Last week, Real Change’s Board of Directors passed our first ever vision statement: We envision a just, caring and inclusive community where people are no longer marginalized by race and class and have the means to live with dignity.
After the recent hate crime in Charleston, I find myself focused on the part of our statement that refers to a “community where people are no longer marginalized by race.” The slaughter of nine innocent African Americans by a white terrorist is not an isolated instance of mental illness — it’s just the latest piece of the same racist tapestry that has given us the ongoing police brutality against black men, the prevalent and worsening disproportionality of the criminal justice system, and the persistence of a tragic gap for black and brown people.
Over the weekend, I read a provocative article titled “‘Allies,’ the Time for Your Silence has Expired.” Its author, Denise Anderson, asserts that to be silent is to be complicit in the racist structures that undergird our economy and social fabric.
Until reading that article, I considered my 40s to be a watershed decade for me — a time when I “came out” as a person of privilege and became an ally in the fight for social and economic justice. But Anderson rightly warns that white people should not refer to themselves as allies, for that can be self-congratulatory and pretentious. She says we should apply the same rule to the term “ally” that we use for nicknames: They don’t mean anything unless they are given to us by other people.
In other words, I and other well-intentioned white liberals have to earn the mantle of an ally. I’m not an ally just because I say so, but because I’ve earned the designation based on the actions I take that demonstrate solidarity with marginalized people.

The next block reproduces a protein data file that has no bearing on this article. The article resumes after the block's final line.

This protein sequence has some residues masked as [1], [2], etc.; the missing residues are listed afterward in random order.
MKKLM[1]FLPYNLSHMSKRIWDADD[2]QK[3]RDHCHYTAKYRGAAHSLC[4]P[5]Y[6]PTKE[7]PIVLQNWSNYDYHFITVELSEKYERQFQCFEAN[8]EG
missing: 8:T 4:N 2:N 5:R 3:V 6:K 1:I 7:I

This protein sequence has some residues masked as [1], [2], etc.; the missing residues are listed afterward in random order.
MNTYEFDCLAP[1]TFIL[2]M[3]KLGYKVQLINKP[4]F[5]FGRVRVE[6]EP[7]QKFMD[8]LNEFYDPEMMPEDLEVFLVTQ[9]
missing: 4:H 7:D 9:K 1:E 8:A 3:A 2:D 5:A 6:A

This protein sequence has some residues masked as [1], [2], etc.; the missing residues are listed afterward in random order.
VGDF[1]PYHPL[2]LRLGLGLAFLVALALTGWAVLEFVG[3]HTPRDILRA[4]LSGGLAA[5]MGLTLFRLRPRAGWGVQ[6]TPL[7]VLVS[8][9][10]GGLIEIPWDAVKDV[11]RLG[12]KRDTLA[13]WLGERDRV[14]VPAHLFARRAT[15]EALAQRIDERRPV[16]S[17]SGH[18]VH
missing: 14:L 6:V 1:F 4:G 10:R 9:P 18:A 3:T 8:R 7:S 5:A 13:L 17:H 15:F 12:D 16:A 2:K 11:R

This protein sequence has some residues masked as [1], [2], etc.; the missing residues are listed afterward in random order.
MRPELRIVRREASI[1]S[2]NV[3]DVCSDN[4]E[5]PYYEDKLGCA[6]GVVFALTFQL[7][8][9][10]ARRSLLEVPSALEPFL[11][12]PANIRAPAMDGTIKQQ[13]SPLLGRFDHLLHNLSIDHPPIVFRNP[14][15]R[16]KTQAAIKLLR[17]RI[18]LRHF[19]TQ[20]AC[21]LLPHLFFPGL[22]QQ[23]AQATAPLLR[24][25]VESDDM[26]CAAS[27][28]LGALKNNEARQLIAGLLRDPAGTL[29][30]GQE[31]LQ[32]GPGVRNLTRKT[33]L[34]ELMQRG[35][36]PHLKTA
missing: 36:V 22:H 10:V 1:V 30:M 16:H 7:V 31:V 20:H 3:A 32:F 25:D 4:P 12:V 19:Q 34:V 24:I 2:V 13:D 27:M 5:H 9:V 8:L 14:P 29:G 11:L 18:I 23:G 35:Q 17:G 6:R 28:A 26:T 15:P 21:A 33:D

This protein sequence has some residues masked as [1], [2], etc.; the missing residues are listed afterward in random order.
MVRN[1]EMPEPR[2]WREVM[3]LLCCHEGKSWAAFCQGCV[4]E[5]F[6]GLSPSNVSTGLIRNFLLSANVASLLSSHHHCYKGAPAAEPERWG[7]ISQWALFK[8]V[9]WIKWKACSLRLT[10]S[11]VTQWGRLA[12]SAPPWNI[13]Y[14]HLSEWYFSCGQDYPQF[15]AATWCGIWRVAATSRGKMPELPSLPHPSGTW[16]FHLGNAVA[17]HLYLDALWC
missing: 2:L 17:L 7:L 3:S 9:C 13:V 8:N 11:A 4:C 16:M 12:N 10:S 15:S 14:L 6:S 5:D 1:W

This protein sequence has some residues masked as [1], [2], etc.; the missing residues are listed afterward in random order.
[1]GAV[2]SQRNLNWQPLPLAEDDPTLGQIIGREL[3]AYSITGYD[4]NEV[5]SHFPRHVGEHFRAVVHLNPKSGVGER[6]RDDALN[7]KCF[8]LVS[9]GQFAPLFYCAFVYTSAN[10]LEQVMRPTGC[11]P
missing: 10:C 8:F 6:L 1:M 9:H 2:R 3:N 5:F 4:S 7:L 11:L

It’s not always easy to know how to do that around race. On a webinar last week for funders interested in supporting the Black Lives Matter movement, someone asked what white “allies” could do. The host responded by encouraging people to provide critical resources that would support the diffuse network of black organizers and leaders to come together and take advantage of this historic moment. Multiple opportunities exist right now to help support political alignment and strategic organizing among black racial justice leaders. The website fundersforjustice.org has great information about some of those opportunities.
What’s true for an individual becoming an ally is also true for organizations. Last year Real Change embraced racial equity as part of our mission. It’s now integral to our vision, and the city of Seattle’s Race and Social Justice Initiative framework is central to our strategic plan. But at the end of the day, we should be judged as a truly allied organization not by what we say we are doing, but by what people and communities of color say we are doing.
Our new vision statement is a depiction of the world we would live in if we are successful in carrying out our work. As a majority-white organization that is engaged in independent media and homeless empowerment, it is incumbent on us to make sure our voice is anything but silent.